Old Kid on the Block

The Chicago Assyrian Dictionary has been nearly 90 years in the making

For a student of Classics, the world changes pretty slowly. So perhaps the geologists pip us to the post in terms of how far back our respective fields go, but we classicists like to revel in the fact that our speciality predates other humanities studies, often by millennia, acknowledging with a wry smile those people who study such younglings as “Old English” and that new-fangled oddity “American history”. It is still perfectly respectable to refer with authority to classical academics who published in the 1800s. Hell, even the Latinist’s favourite tome, the Oxford Latin Dictionary, chortles with antique pride at its own acronym.

But then along came the Chicago Assyrian Dictionary.

Now, when I say the world changes pretty slowly for a classicist, those who study Assyrian make classicists look like Duracell bunnies on crack, scribbling away with Bacchic frenzy. But finally, after nearly 90 years of sticking little bits of paper in filing cabinets, the world’s first dictionary of the Assyrian language has now been completed and is in the process of being digitised.

Classicists of delicate constitution may wish to stop reading here.

The work of Oriental Institute of the University of Chicago was first begun in 1921 by James Henry Breasted. The comically-surnamed scholar and chum of Howard Carter came fresh from his work on the Berlin dictionary of Ancient Egyptian, having also studied Hebrew at university as well as spending the entirety of his honeymoon nabbing Egyptian collectibles for the University of Chicago. The enormous task of documenting the entirety of the Assyrian corpus was to take them ten years. Or so Breasted said.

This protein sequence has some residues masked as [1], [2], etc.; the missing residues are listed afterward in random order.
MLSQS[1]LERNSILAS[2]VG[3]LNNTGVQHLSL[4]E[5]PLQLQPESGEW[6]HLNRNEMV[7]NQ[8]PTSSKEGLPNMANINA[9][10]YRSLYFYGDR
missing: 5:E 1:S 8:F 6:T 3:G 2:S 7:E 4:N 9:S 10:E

At Breasted’s death (after marrying his first wife’s sister and taking her on a honeymoon to… er… the 1935 International Congress of Orientalists in Naples), the Chicago team had collected over a million index cards. Numerous successive project co-ordinators also predicted a ten-year completion date, including the final editor-in-charge, Martha Roth, who edited the final volume 32 years after arriving at the project and spending her first four years working on one word – “witness”.

So what is all the fuss about this language?

The Assyrian language, and the broader Akkadian language group, came to fruition in the third millennium BCE – over a millennium and a half before the first works of “western” literature, the Iliad and the Odyssey, and the earliest books of the Bible. It centred around the ancient civilisations of Mesopotamia (Greek for “between the rivers”, i.e. the Tigris and the Euphrates) in what is now the area around Iraq. In an era before paper and when papyrus was expensive, the Akkadians employed clay tablets as a writing medium, with wedge-shaped (cuneiform) symbols pressed into the clay used to represent single syllables or as “logographs” to represent whole words.

But the language, a distant cousin of modern Hebrew and Arabic, was continually buffeted throughout history by languages of other emerging superpowers; Sumerian, Aramaic, Greek and finally Parthian, under which it finally died out in the first century CE.

Mesopotamia was located in present-day northern Iraq